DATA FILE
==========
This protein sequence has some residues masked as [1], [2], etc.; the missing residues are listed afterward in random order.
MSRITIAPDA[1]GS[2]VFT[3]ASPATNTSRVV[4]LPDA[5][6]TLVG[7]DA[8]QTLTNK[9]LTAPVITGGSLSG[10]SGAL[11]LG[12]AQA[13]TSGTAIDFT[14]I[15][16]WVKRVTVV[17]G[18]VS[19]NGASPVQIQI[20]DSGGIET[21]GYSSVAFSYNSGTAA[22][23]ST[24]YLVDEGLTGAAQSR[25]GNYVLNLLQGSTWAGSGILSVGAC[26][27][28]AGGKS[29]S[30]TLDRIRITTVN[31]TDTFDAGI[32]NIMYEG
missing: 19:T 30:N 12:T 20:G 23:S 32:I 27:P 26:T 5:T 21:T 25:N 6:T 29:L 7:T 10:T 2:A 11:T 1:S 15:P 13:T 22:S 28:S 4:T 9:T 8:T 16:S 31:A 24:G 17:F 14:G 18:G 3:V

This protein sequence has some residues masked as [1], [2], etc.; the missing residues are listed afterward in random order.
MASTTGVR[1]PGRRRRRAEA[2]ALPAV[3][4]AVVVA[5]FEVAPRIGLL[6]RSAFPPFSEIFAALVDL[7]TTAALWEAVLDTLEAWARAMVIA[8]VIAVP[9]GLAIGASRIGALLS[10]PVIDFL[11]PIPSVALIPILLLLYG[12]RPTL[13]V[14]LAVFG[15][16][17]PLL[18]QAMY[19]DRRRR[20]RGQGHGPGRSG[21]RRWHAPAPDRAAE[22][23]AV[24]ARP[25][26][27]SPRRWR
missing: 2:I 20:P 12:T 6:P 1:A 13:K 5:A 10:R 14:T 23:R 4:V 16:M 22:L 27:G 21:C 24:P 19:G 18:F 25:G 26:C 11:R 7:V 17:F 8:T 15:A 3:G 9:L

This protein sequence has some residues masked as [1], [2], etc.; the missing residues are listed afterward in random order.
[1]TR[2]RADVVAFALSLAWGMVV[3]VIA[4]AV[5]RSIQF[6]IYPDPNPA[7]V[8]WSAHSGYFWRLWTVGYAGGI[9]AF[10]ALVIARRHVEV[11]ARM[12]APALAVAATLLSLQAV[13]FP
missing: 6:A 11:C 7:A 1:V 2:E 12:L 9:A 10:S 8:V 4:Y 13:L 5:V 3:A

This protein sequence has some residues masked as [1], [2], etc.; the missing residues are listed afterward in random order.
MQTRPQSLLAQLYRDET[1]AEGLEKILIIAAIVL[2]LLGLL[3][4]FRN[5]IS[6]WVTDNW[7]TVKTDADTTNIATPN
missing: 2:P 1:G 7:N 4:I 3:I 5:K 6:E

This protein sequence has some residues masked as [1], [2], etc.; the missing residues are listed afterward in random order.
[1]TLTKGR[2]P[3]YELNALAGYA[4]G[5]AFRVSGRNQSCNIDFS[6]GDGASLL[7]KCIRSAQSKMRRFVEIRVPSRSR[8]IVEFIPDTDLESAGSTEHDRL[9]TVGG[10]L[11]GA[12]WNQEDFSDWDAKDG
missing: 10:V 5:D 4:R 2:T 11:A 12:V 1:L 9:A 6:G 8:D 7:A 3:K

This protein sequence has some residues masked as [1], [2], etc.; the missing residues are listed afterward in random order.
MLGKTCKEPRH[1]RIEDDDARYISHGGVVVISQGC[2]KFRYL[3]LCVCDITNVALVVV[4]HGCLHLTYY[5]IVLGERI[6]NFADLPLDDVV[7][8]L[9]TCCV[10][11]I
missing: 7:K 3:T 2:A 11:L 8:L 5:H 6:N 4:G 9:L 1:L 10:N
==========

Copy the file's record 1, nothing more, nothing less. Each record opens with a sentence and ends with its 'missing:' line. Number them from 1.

This protein sequence has some residues masked as [1], [2], etc.; the missing residues are listed afterward in random order.
MSRITIAPDA[1]GS[2]VFT[3]ASPATNTSRVV[4]LPDA[5][6]TLVG[7]DA[8]QTLTNK[9]LTAPVITGGSLSG[10]SGAL[11]LG[12]AQA[13]TSGTAIDFT[14]I[15][16]WVKRVTVV[17]G[18]VS[19]NGASPVQIQI[20]DSGGIET[21]GYSSVAFSYNSGTAA[22][23]ST[24]YLVDEGLTGAAQSR[25]GNYVLNLLQGSTWAGSGILSVGAC[26][27][28]AGGKS[29]S[30]TLDRIRITTVN[31]TDTFDAGI[32]NIMYEG
missing: 19:T 30:N 12:T 20:G 23:S 32:I 27:P 26:T 5:T 21:T 25:N 6:T 29:L 7:T 10:T 2:A 11:T 1:S 15:P 13:T 22:S 28:S 4:T 9:T 8:T 16:S 31:A 24:G 17:F 14:G 18:G 3:V